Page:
Over the last few years, Marie Kondo, an energetic, effusively joyful woman from Japan has exploded in popularity in America with a NY Times bestselling book and a hit Netflix show. Her consulting business is to go into people’s homes and their workplaces and help them Tidy Up, but she’s not a “cleaning person.” Things are cleaner after she leaves, but it’s so much more. She goes into places where there are seas of stuff, piles of papers, years, even decades of items that people feel they can’t let go. She helps people learn how to do the hard yet ultimately joyful and liberating work of simplifying, learning to loosen their grip on the mountains of stuff they just can’t seem to relinquish. What Kondo uncovers underneath it all is that for far too many, we do not have a cleaning problem. We have a clinging problem.
This can be just as true whether we have an 800 sf. apartment and no room left or an 8,000 sf. home with all the room we could need and space for four more families as well. It is easy to keep buying, holding onto, hoarding far more than we need, far more than we can use, not to mention far more than we can sometimes afford.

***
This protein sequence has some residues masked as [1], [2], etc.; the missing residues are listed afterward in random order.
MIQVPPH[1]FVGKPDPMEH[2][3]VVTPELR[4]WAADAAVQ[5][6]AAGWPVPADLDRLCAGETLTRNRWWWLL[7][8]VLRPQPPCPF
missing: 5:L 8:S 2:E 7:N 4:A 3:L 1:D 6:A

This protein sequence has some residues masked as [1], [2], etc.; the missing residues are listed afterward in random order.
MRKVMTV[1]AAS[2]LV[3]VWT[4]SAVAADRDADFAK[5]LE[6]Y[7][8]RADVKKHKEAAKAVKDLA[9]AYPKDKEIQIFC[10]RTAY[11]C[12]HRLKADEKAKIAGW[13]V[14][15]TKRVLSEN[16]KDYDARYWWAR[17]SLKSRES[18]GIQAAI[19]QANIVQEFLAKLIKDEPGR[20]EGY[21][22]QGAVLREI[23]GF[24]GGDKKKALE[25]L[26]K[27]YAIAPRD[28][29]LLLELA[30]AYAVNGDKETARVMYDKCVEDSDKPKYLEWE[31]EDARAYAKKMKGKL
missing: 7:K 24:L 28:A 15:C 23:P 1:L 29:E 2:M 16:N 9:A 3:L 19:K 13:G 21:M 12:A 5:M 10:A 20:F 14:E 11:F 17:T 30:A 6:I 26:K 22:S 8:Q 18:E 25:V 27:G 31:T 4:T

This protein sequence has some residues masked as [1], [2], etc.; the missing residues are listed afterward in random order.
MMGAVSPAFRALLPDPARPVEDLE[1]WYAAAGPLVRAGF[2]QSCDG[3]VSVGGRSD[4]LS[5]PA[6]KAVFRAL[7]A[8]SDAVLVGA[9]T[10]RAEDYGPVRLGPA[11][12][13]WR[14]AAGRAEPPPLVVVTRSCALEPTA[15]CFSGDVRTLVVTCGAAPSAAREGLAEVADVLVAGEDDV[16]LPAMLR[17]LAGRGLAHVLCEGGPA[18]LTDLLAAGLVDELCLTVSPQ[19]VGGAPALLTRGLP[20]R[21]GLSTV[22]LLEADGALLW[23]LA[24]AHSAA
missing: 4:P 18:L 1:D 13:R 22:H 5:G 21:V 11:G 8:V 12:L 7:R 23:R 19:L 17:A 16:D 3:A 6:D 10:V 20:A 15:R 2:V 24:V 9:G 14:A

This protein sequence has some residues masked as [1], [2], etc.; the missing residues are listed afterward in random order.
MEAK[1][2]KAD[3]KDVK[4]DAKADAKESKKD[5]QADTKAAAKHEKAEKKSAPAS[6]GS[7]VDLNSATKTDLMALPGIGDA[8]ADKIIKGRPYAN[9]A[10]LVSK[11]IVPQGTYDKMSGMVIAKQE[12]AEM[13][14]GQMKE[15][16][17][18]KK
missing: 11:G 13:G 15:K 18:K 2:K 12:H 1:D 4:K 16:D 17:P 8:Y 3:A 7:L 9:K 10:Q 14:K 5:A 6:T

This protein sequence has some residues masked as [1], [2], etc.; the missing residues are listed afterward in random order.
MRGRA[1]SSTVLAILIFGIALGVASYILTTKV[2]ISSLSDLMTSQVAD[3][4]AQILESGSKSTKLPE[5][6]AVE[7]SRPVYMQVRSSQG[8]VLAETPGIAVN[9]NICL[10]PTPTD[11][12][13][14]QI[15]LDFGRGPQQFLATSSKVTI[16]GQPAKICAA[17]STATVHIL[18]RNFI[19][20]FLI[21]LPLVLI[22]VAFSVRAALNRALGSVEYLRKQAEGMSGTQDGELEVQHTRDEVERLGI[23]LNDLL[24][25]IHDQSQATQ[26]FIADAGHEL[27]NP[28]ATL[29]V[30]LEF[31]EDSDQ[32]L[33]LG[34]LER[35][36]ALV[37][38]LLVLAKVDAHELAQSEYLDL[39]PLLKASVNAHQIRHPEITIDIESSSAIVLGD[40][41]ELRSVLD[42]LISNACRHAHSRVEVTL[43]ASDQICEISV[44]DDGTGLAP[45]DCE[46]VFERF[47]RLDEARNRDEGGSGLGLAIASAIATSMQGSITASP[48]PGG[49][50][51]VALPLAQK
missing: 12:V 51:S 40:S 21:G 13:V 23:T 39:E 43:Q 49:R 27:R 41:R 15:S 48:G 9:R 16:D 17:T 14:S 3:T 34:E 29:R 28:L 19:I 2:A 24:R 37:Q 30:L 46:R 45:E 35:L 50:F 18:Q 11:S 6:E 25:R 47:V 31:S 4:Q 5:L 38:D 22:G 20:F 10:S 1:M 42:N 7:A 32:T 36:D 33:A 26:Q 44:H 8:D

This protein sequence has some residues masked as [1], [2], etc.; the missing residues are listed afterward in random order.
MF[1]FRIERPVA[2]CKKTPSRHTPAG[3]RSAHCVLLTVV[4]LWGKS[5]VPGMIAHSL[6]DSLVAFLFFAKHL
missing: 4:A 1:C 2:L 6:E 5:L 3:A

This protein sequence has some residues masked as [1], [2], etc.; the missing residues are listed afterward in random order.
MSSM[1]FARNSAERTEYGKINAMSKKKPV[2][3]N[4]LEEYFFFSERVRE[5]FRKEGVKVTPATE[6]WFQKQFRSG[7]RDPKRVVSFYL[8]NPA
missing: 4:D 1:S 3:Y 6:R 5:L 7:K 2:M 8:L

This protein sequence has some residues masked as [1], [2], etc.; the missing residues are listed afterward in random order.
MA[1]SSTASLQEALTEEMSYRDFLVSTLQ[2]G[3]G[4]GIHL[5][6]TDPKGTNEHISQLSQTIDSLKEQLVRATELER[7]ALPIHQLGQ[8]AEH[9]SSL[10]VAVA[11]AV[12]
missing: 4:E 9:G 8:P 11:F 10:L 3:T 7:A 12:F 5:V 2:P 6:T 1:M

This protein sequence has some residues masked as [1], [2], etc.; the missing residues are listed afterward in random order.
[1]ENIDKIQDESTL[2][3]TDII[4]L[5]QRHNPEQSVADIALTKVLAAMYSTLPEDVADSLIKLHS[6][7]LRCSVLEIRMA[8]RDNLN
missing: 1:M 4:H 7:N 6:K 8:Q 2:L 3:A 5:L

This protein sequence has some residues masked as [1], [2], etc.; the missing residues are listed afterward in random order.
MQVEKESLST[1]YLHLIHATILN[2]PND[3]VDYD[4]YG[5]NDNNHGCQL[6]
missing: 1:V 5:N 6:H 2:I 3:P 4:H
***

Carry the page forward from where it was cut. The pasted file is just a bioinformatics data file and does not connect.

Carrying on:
Scripture is full of pleadings to lighten our material loads, to lower our pursuit of happiness through chasing after more money and the goods it buys. After all, “Life does not consist in an abundance of possessions” (Luke 12:15). One of the most refreshing words we could ever learn is enough. One of the most renewing words we could ever learn is enough. One of the most liberating, lighten your load, words we could ever learn is enough. Whether we have a lot or a little, even when things are tough, God’s grace, God’s love, God’s life is enough. “True godliness with contentment is itself great wealth” (1 Tim. 6:6).